Where Is Colombia's Presidential Race Headed With Uribe Out?
Markus Schultze-Kraft, Inter-American Dialogue |
5 Mar 2010
Colombia's Constitutional Court on Feb. 26 ended the possibility of President Álvaro Uribe running for a third term by striking down a proposed referendum that would have asked voters to allow the popular president to seek another four years in office. What is the outlook for Colombia's presidential race now that Uribe is out of the running? Is his successor likely to continue the market-friendly policies that made Uribe a favorite of investors? Does the presidential transition pose a threat to Uribe's "democratic security" policy, which increased stability in Colombia and helped weaken FARC guerrillas?
Markus Schultze-Kraft, director of the International Crisis Group's Latin America and Caribbean Program in Bogotá: "The Constitutional Court's ruling is good for Colombia's democracy. The rule of law was upheld and the risk of a further weakening of the country's democratic checks and balances was controlled. The presidential race will take place on more equal grounds between the candidates who seek to step into Uribe's shoes and the political opposition. In the absence of its figurehead, it is likely that in the run-up to the first round on May 30 the Uribista camp splits up. At the same time, it is unlikely that the opposition will unite behind a single candidate. Colombia will therefore probably see a runoff election in June. That is in line with the country's polling history since the enactment of the 1991 constitution, with the exception of Uribe's landslide first-round victories in 2002 and 2006. It is positive that Colombia's state of political uncertainty has now ended and that democratic competition for the presidency can begin.However, due to the referendum issue, programmatic policy debate, including on Colombia's economic, security and foreign policy agendas, for the most,part has not taken pace.While the incumbent's would-be heirs are trying to capitalize on proposals of seamless policy continuity, the opposition and independent candidates are unlikely to seek a complete overhaul of the general policy framework of the previous years. It is paramount that the next administration build on the security gains attained under Uribe. But the security policy needs to be improved, especially with regard to rigorously upholding human rights and pursuing an integrated conflict resolution strategy. Much needs to be done also with respect to foreign and social policy."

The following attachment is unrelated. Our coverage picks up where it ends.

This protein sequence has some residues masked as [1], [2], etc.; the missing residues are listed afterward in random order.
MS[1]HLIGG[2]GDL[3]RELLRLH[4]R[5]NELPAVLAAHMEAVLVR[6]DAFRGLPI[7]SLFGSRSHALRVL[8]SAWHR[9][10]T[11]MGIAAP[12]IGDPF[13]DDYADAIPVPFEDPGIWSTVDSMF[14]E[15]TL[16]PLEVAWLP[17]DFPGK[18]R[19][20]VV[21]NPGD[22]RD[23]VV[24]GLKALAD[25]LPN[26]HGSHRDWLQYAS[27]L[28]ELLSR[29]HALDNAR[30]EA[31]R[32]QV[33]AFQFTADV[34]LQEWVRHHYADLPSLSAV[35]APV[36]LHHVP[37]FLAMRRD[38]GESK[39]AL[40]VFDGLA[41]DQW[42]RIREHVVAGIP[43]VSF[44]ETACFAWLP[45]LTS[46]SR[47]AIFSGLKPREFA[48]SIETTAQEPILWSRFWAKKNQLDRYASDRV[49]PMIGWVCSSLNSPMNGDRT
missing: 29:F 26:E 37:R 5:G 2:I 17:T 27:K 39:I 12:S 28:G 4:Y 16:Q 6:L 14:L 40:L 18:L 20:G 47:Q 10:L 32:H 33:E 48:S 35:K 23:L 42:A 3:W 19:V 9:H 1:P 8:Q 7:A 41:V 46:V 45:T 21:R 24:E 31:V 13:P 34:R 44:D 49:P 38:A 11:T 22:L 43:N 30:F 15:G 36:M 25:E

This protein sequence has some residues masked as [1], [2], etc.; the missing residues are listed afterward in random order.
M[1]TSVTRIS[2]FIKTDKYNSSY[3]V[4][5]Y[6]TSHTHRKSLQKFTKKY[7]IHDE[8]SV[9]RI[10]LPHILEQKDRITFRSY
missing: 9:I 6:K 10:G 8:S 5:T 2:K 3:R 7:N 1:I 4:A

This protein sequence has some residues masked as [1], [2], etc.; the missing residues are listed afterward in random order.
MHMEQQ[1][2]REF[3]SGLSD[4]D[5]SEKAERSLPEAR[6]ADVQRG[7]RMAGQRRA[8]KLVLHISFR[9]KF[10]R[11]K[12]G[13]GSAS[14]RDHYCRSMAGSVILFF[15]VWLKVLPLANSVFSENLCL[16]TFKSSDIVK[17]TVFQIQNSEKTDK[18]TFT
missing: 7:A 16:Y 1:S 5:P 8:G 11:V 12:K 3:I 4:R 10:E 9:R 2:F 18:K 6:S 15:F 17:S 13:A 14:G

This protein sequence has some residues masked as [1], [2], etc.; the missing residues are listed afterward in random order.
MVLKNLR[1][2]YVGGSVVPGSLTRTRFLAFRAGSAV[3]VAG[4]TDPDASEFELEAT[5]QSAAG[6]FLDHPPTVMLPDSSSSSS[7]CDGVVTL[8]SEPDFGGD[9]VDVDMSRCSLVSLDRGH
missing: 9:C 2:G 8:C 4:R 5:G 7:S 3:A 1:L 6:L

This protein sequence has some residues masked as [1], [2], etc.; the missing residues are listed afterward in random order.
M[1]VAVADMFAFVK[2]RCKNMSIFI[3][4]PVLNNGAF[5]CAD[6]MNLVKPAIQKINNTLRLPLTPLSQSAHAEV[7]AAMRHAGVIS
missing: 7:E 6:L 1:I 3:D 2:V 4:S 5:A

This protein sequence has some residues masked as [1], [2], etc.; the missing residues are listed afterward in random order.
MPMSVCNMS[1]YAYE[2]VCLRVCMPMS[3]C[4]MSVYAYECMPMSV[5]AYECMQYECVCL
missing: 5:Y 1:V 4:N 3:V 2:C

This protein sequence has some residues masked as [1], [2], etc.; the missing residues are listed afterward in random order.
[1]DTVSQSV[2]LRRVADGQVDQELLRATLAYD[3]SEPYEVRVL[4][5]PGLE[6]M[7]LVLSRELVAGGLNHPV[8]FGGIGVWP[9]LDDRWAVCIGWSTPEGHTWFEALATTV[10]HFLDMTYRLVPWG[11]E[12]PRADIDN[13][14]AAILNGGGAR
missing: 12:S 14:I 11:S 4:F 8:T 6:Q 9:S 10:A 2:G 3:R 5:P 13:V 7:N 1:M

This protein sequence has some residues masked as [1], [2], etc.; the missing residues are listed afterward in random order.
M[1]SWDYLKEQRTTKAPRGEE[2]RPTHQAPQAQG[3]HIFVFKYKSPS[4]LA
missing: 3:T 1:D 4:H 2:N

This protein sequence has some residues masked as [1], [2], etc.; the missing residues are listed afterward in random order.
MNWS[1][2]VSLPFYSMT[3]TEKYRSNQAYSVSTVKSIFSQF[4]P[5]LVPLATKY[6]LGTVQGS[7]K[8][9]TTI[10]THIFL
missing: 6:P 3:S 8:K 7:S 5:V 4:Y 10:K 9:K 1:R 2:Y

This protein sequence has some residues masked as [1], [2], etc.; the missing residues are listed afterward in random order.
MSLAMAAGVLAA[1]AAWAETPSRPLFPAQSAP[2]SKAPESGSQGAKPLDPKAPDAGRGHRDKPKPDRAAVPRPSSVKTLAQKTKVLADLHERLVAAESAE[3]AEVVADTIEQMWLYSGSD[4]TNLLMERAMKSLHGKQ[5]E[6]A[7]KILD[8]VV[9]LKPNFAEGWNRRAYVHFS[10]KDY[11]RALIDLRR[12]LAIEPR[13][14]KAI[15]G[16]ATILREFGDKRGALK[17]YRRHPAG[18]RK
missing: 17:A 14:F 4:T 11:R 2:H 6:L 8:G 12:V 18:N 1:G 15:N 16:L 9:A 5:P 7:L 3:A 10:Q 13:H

Markus Schultze-Kraft heads and manages the Crisis Group Latin America and Caribbean program from Bogotá.